Porsche is one of those manufacturers that, over the years, has produced so many special vehicles that it's hard to keep track of them, let alone pick a favorite. Everything from Caymans, to 550 Spyders, to halo cars like the 959, 918 Spyder, or the legendary Carrera GT with that naturally-aspirated exhaust note.
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In 1991, Porsche produced twenty-two 911 964 Leichtbaus (meaning lightweight), which were based on the Carerra 4 version of the 964 Porsche 911. The reason Porsche created these cars was out of necessity, not just plain desire. Given the economic climate of the late '80s, Porsche wanted to reignite the passion behind the brand and needed a vehicle to do that. So their answer was a stripped out, bat-shit crazy 964 race car.
Porsche shipped the completed 964s over to the Weissach factory, where all of Porsche's motorsport operations were located at the time. There, the 911 was relieved of 750+ pounds of weight by replacing the metal doors with aluminum ones and the glass with Lexan. Everything that could come out of the car came out. The rear wing became plastic, and on the interior, almost everything was stripped out in favor of a roll cage. Weight savings at the time was the name of the game.
The only drawback for the Leichtbau was the top speed. Because it was AWD, using the same system from the 953 rally car, the gear ratios were extremely short. The 911 Leichtbau could only do 124 miles per hour as a top speed. And sure, yes, that's still quick, but not the kinds of numbers we're used to in modern supercars today.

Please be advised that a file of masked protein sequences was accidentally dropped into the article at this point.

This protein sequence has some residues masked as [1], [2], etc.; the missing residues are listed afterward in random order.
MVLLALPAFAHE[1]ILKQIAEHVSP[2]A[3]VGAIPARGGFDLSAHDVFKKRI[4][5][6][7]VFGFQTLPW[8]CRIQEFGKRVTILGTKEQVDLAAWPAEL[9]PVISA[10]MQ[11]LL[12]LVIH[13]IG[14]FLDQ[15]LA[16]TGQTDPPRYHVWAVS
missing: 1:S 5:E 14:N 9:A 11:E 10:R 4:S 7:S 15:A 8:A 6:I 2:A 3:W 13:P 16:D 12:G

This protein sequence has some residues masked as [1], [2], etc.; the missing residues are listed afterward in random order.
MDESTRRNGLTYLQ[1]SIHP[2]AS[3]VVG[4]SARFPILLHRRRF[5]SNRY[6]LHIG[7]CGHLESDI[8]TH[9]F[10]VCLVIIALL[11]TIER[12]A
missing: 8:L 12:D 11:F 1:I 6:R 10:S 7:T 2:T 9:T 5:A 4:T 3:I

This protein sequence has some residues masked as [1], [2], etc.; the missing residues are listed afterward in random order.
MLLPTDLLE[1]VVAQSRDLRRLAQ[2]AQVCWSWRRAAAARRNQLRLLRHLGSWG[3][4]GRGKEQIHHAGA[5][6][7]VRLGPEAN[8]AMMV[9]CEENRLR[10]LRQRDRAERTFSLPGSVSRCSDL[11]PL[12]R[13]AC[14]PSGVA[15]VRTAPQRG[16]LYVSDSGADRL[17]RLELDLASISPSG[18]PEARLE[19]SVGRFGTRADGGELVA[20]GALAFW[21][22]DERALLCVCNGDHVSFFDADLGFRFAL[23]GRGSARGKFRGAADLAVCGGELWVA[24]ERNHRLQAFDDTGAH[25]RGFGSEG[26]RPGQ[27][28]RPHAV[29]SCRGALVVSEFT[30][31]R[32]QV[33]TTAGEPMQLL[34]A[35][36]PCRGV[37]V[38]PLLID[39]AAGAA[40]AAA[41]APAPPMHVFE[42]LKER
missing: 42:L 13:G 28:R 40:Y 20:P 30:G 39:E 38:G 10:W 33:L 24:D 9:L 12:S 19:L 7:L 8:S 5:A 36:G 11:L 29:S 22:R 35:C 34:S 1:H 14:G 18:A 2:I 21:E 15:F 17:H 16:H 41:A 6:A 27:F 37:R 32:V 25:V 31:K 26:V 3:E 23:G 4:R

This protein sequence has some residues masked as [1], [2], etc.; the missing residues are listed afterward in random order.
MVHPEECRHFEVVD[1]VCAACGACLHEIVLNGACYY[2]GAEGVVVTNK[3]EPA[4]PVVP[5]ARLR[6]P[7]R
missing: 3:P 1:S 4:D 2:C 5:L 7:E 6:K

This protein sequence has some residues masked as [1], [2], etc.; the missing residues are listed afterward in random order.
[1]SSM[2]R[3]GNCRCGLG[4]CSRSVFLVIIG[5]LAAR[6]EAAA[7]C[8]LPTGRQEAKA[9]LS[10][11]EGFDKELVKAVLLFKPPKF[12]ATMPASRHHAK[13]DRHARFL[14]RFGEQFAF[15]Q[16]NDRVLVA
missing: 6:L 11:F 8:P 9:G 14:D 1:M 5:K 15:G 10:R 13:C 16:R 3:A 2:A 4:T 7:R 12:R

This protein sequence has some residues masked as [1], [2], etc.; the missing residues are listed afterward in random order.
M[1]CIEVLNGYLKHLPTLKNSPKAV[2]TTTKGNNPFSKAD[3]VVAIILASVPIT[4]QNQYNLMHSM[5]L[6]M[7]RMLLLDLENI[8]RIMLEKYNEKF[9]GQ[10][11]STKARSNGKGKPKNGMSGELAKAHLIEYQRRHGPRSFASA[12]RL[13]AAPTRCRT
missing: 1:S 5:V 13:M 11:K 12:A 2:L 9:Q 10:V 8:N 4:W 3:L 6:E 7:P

When it came time to sell the vehicle, Porsche fooled the U.S. Government in an ingenious, albeit slightly nefarious way. A Californian man named Kerry Morse was set to buy the first Leichtbau and promised to purchase and import several more. However, the U.S. wouldn't allow this stripped out, race car-like vehicle on public roads. So what Morse and Porsche did was stamp each car with VIN numbers consistent with how Porsche stamped their off-road cars (i.e., race cars). Essentially what this meant was that Porsche was importing race cars not for use on public roads when, in reality, the cars were just going straight to road use. With this bending of the truth, Porsche fooled the government and the U.S. had its (illegal) Leichtbau allocation.
Because only 22 of these cars were produced almost 27 years ago, they are extremely rare. Pricing when new was $170,000 due to all of the work that had to be done to make the car what it is. Recently, one sold at a Gooding and Company auction for north of $1.5mm.
Disagree? Do you know of a crazier, street-legal 911 produced over the years? Leave it in the comments below.